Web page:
Soya sauce steeped in tradition

For 74 years, Mr Simon Woo's family has been brewing soya sauce using the traditional method of fermenting soya beans in vats under the sun. We look at how a local company sticks to tradition despite the challenges.

In a 6m by 4m sauna-like room in a Defu Industrial Park factory, four men wearing disposable shower caps, masks and aprons are hard at work.

It's all arms, palms and fingers on deck, pushing and massaging millions of soya beans - that have been steamed and cooled hours in advance earlier in the morning - to ensure that every bean is coated with wheat flour and a fermenting agent.

This is in preparation for an early stage of creating an Asian condiment that has been around for thousands of years: soya sauce.

On the sidelines, Kwong Woh Hing Sauce Factory director Simon Woo, 52, and his sister, Ms Hannah Woo, 65, who is in charge of the soya sauce department, watch intensely, occasionally giving directions to correct the workers' techniques and eventually lending a hand.

The processed beans are then scooped up and spread out on trays stacked neatly around the perimeter of the small room.

Exposed to humidity, the beans will remain there for four to seven days for the wheat and fermenting agent to do their work.

Mr Woo (left) and Saw Lae coating the soya beans with wheat flour and a fermenting agent. Even though he is in charge of sales, Mr Woo often pitches in with the production process or delivers goods when there are not enough workers.ST PHOTOS: NG SOR LUAN

After that, the beans are moved to vats and containers in a courtyard where they will be soaked in brine for the final stage of fermentation under the sun: one year for light soya sauce and 11/2 years for dark soya sauce.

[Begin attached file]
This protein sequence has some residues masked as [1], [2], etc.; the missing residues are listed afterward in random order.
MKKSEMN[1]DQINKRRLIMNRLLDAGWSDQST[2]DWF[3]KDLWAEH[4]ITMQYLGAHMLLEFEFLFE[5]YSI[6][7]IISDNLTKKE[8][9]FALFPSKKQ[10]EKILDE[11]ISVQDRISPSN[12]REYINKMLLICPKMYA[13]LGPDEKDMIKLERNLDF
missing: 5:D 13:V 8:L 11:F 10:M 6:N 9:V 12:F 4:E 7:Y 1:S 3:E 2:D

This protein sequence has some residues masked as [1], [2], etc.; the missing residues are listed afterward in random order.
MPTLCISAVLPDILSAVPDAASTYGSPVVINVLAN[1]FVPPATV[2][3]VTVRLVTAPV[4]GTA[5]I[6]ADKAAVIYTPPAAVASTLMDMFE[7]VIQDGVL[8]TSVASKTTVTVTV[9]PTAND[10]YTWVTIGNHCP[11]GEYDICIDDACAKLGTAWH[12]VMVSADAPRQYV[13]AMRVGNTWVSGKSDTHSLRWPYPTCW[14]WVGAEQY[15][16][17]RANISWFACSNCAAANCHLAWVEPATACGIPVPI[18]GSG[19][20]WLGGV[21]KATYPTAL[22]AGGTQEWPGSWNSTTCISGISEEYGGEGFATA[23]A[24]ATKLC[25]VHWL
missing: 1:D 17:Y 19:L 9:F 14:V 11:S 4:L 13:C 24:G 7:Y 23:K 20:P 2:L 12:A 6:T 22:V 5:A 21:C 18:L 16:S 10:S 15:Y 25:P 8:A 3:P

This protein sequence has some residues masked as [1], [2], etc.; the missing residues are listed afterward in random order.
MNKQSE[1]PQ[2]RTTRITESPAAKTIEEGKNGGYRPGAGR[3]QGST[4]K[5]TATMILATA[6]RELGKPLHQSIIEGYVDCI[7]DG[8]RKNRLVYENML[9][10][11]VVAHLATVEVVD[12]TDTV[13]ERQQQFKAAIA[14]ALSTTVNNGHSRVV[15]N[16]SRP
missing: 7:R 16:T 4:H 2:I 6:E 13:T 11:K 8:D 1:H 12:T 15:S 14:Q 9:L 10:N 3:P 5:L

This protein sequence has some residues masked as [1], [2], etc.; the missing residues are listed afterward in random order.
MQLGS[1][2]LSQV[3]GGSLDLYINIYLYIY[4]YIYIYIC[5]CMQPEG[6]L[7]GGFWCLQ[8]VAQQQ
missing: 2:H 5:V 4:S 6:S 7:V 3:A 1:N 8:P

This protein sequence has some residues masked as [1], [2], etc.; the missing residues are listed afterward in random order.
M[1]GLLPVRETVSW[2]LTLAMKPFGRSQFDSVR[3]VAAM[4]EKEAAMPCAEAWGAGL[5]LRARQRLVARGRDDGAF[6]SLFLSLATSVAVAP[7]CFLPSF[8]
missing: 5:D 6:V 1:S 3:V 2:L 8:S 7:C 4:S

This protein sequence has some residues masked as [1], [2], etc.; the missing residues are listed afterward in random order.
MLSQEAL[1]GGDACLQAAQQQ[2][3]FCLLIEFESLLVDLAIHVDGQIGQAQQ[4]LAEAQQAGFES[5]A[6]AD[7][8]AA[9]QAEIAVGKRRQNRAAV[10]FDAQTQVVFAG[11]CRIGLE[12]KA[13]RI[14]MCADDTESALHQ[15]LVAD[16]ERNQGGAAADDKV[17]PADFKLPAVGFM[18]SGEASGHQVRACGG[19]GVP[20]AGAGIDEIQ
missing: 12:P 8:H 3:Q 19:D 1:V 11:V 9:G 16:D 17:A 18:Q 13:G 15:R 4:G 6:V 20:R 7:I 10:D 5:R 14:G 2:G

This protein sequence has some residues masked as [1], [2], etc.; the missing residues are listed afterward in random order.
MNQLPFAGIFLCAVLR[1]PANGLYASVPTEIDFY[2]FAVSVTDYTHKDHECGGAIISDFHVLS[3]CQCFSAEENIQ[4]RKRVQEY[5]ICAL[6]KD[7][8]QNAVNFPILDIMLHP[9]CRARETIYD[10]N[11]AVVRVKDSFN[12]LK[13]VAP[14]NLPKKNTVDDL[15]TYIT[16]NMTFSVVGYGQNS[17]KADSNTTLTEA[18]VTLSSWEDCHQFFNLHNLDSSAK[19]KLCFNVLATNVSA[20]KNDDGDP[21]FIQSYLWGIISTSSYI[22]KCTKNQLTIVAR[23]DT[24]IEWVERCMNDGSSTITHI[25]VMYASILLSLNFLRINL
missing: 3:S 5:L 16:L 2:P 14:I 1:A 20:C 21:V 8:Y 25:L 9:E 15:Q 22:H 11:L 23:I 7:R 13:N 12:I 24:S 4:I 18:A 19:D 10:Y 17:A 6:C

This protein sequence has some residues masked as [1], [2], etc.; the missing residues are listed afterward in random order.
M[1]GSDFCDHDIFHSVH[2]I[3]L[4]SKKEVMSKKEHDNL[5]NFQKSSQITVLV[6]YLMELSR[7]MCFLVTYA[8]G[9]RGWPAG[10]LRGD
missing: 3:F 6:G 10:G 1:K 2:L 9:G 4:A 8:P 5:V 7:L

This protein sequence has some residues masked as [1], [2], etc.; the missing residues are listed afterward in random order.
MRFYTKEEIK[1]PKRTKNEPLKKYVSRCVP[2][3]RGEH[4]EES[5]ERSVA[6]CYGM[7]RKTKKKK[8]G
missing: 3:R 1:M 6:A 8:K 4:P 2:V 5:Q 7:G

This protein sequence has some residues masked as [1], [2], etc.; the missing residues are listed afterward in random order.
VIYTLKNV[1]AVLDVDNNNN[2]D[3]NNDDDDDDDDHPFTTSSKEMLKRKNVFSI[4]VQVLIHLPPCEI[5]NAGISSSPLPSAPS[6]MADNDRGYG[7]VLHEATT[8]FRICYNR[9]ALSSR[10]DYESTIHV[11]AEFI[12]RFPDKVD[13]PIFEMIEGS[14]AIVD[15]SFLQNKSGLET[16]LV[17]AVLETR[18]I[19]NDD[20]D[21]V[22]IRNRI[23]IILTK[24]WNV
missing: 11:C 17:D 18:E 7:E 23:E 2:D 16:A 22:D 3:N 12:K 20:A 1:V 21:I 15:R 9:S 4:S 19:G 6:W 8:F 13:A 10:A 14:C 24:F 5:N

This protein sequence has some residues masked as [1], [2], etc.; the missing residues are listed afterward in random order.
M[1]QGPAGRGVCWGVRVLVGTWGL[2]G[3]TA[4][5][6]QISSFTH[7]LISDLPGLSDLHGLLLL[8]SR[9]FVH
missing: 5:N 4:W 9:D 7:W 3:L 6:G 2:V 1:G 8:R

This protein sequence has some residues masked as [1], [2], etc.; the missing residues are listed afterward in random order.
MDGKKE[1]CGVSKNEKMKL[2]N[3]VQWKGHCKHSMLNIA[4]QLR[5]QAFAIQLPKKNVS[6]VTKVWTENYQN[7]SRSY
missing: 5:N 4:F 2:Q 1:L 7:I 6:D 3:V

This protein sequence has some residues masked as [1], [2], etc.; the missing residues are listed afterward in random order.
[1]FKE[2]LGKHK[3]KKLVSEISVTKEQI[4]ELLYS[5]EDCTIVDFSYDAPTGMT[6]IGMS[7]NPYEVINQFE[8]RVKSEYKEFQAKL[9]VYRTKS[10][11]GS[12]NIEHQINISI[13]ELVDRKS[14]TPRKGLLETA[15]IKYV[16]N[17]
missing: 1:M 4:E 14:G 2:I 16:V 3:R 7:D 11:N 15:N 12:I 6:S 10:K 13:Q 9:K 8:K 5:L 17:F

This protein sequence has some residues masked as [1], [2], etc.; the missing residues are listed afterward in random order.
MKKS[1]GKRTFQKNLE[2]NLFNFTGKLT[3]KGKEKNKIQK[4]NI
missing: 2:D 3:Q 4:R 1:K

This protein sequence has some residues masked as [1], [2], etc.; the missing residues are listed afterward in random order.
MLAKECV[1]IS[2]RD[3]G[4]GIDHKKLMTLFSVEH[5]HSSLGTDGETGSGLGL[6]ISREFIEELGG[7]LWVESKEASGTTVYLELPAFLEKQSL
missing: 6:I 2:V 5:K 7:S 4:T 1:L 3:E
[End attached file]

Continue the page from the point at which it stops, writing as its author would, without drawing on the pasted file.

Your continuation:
As a legacy, as long as you believe in working hard and carrying on making the best sauces, this will help you walk a longer path.

MR SIMON WOO, director of Kwong Woh Hing, on continuing the family business.

The fermented beans will then be blended with ingredients known only to the Woos.

For 74 years, this is how Mr Woo's family has brewed soya sauce, using the traditional and long process of fermentation under the sun, following techniques passed down by his late father, Mr Woo Hoh, who died when Mr Woo was three years old.

Seven of the elder Mr Woo's 12 children are in the family business, doing various tasks from delivery to being in charge of the chilli department.

Mr Woo Hoh arrived in Singapore in 1940 from Guangzhou, China.

After four to seven days of fermentation indoors, the soya beans are transferred to baskets to be taken to the vats of brine in the courtyard where the fermentation process will continue under the sun.ST PHOTOS: NG SOR LUAN

With knowledge acquired under the tutelage of a soya sauce master, and with the support and encouragement of friends, he set up Kwong Woh Hing Sauce Factory near Kallang Gasworks in 1943. Since then, his soya sauce has drawn a loyal group of customers who followed the company's move from its first factory in Kallang to Tai Seng, and then to Defu Industrial Park in 1985.

Because of the long fermentation period needed and limited production space, the Woos cannot mass-produce or sell their products at supermarkets, which typically place big orders.

Their consumer soya sauces are sold at wet markets, at their roadshows and at their factory, where sometimes even tourists turn up.